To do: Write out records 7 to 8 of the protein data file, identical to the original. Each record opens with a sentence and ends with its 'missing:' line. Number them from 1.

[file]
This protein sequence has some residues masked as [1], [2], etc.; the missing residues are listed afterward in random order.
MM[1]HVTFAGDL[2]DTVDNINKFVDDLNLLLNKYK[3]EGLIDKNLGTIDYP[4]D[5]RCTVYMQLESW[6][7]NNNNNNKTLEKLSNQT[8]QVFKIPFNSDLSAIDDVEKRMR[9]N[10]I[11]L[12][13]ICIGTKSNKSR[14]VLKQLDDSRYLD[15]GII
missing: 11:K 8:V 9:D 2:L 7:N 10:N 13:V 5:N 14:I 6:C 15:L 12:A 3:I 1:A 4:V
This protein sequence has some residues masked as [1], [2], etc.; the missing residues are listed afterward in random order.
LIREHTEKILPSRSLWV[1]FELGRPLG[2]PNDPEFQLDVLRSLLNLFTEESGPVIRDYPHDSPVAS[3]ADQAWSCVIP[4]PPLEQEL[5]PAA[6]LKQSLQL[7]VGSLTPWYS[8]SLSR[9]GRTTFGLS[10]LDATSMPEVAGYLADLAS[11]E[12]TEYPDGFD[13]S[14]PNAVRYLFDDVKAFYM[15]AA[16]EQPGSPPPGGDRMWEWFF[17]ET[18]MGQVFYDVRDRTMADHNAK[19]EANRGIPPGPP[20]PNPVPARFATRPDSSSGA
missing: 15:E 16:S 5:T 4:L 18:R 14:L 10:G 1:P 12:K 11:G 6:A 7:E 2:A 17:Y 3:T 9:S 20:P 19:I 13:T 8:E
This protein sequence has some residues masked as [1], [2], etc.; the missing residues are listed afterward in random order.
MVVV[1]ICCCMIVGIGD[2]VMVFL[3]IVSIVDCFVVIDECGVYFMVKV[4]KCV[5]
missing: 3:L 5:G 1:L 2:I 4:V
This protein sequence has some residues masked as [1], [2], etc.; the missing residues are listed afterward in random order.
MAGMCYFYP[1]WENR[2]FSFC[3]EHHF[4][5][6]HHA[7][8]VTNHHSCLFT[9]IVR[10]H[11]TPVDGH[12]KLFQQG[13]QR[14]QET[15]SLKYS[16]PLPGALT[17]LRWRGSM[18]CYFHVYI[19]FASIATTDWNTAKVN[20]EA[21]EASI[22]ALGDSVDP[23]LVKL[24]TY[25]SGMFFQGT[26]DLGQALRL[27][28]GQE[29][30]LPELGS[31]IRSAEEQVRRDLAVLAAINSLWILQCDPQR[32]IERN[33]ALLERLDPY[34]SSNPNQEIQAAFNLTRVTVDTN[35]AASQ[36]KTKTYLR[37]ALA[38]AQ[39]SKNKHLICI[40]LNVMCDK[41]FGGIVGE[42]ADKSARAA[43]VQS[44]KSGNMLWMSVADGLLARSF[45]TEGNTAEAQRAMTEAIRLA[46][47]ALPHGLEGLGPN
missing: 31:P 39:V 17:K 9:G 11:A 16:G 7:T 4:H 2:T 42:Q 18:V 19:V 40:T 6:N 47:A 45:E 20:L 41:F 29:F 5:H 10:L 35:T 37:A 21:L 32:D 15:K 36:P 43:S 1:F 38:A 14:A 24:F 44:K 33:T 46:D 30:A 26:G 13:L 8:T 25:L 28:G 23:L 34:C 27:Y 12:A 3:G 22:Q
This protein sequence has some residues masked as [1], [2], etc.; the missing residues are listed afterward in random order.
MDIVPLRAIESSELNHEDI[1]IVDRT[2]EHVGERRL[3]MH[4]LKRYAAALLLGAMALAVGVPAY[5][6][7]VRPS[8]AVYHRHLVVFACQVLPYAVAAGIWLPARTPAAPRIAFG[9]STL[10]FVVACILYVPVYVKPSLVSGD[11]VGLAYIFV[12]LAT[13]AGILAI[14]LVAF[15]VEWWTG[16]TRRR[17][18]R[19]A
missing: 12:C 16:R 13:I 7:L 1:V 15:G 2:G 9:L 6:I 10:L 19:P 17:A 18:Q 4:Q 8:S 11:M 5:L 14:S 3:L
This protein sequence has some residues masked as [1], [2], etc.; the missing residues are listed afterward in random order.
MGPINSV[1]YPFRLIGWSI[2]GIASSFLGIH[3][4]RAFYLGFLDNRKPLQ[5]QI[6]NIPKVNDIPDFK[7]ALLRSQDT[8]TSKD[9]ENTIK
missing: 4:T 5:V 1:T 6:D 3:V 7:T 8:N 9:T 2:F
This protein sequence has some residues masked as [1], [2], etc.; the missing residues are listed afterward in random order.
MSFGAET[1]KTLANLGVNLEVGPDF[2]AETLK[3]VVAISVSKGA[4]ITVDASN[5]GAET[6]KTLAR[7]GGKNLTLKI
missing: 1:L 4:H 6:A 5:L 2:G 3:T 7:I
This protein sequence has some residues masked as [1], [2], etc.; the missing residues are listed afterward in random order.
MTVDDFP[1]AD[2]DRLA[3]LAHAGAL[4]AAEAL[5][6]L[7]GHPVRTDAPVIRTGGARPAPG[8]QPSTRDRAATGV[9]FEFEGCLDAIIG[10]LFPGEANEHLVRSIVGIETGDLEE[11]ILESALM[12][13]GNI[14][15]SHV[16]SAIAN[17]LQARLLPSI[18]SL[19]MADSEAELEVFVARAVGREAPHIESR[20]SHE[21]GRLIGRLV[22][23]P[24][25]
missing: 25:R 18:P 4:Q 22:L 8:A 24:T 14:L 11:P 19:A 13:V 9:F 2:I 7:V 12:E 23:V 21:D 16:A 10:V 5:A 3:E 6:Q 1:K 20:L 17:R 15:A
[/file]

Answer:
This protein sequence has some residues masked as [1], [2], etc.; the missing residues are listed afterward in random order.
MSFGAET[1]KTLANLGVNLEVGPDF[2]AETLK[3]VVAISVSKGA[4]ITVDASN[5]GAET[6]KTLAR[7]GGKNLTLKI
missing: 1:L 4:H 6:A 5:L 2:G 3:T 7:I
This protein sequence has some residues masked as [1], [2], etc.; the missing residues are listed afterward in random order.
MTVDDFP[1]AD[2]DRLA[3]LAHAGAL[4]AAEAL[5][6]L[7]GHPVRTDAPVIRTGGARPAPG[8]QPSTRDRAATGV[9]FEFEGCLDAIIG[10]LFPGEANEHLVRSIVGIETGDLEE[11]ILESALM[12][13]GNI[14][15]SHV[16]SAIAN[17]LQARLLPSI[18]SL[19]MADSEAELEVFVARAVGREAPHIESR[20]SHE[21]GRLIGRLV[22][23]P[24][25]
missing: 25:R 18:P 4:Q 22:L 8:A 24:T 14:L 11:P 19:A 13:V 9:F 2:I 7:V 12:E 23:V 21:D 16:A 10:V 5:A 3:E 6:Q 1:K 20:L 17:R 15:A